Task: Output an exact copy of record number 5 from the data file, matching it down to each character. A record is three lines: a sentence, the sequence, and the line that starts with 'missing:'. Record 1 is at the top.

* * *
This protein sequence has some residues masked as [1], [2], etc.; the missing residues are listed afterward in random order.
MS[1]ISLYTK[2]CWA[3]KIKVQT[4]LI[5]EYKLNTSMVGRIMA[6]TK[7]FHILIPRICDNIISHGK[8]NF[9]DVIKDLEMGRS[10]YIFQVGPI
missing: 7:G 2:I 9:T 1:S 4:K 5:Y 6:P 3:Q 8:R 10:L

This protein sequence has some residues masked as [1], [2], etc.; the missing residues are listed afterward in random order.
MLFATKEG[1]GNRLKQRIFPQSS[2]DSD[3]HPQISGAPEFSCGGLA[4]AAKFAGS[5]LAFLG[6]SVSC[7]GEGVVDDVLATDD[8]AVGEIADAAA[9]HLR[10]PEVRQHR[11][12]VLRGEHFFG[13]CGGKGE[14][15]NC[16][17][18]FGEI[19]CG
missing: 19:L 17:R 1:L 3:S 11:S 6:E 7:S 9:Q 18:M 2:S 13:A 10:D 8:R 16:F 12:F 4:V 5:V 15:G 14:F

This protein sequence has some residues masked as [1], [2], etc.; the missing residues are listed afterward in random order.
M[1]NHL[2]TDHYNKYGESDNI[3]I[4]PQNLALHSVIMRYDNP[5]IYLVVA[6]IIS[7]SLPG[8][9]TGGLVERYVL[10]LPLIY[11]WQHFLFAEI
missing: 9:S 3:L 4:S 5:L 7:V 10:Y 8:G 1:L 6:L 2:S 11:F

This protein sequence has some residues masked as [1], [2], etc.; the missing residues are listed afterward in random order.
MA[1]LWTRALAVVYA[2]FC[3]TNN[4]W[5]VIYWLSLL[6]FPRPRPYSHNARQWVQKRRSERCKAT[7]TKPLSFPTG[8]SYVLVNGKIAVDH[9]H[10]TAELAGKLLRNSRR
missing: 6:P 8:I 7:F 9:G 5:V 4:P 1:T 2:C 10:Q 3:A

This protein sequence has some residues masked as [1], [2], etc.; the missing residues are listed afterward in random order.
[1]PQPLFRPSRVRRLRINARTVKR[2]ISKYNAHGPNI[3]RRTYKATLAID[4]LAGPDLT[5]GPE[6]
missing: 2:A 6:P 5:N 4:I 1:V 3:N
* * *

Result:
This protein sequence has some residues masked as [1], [2], etc.; the missing residues are listed afterward in random order.
[1]PQPLFRPSRVRRLRINARTVKR[2]ISKYNAHGPNI[3]RRTYKATLAID[4]LAGPDLT[5]GPE[6]
missing: 2:A 6:P 5:N 4:I 1:V 3:N